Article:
Often when people retire, they will drop one or two tax brackets because they no longer have any earned income. For most people, retirement occurs in their 60s so this is when their income and tax bracket usually go down. Maybe they were in the 22% tax bracket when they were working, but now fall into a 12% tax bracket. But once they reach age 70 and older, between Social Security and Required Minimum Distributions on their IRAs starting at age 72, often they go right back up to a 22% bracket.
A tax strategy you can use during those years of lower income, is to convert enough traditional IRA to a Roth IRA to use up the rest of the 12% tax bracket. That way you pay lower taxes on that money now vs. paying higher taxes on it later when you go back up to a higher tax bracket.
For example, let’s say a married couple filing a joint return retired with $50,000 of taxable income which meant they were in the 12% tax bracket. That bracket goes all the way up to $80,250 (in 2020) before you go into the 22% tax bracket. That means they could convert $30,250 to a Roth IRA and only pay 12% taxes on it.
Now, that money is in a Roth IRA, and it grows tax free and comes out tax free later. Also, you don’t have to take RMDs from Roth IRAs. If they hadn’t done this, there’s a good chance they would have to take it out later in life when they’re back up to a 22% tax bracket. If this turned out to be true, in this example it saved them 10% in taxes on that $30,250 by converting it in the lower 12% bracket, which is $3,025.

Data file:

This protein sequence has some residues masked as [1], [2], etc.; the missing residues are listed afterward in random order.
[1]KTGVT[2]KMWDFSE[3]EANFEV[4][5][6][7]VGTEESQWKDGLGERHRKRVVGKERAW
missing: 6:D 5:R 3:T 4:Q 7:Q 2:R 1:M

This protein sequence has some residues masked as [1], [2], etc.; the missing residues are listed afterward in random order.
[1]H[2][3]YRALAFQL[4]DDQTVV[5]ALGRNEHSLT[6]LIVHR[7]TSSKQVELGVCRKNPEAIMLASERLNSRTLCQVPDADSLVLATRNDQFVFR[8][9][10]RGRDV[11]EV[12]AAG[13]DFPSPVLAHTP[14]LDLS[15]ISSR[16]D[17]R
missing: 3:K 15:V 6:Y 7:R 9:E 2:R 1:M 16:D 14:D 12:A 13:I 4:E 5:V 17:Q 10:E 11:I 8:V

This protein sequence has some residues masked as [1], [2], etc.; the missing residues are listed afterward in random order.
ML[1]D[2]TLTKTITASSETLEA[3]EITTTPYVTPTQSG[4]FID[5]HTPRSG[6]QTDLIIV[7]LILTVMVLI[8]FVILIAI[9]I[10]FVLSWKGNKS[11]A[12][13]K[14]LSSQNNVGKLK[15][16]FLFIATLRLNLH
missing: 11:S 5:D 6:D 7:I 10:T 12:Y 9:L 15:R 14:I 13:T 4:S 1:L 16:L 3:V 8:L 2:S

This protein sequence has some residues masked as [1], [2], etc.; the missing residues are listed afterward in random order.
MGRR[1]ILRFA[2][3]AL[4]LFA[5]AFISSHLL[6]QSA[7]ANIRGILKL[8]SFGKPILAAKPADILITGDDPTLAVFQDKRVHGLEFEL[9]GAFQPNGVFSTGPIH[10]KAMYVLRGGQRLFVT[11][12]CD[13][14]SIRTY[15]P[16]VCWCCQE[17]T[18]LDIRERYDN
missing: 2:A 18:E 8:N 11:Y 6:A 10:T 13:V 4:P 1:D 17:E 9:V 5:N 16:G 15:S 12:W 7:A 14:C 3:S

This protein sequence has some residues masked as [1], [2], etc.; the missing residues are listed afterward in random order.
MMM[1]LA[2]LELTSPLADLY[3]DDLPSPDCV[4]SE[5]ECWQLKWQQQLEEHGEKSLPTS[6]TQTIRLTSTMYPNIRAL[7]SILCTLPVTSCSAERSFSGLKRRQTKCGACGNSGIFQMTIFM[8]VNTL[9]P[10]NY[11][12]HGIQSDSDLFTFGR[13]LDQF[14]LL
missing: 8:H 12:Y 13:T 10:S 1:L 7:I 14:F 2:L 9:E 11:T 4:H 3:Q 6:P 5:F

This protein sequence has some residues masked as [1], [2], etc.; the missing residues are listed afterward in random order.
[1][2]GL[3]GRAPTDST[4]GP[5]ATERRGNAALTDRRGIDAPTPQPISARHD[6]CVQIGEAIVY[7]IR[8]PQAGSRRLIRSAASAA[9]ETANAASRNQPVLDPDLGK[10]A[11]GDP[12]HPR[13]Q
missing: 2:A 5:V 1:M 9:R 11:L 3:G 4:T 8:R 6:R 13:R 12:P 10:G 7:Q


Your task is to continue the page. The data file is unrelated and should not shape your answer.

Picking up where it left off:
Even though we’re using a simple example, in the real world how much you should convert to a Roth is more complicated. For example, if you currently have low income thus causing very little of your Social Security to be taxed, converting too much of your traditional IRA to a Roth IRA in one year may trigger too much extra tax on your Social Security and reduce the value of the Roth conversion.
That’s why we actually run a Roth conversion analysis on our software to see precisely how much of your IRA to convert to a Roth in one year to maximize your tax efficiency.
The content is developed from sources believed to be providing accurate information. The information in this material is not intended as tax or legal advice. It may not be used for the purpose of avoiding any federal tax penalties. Please consult legal or tax professionals for specific information regarding your individual situation. The opinions expressed and material provided are for general information and should not be considered a solicitation for the purchase or sale of any security.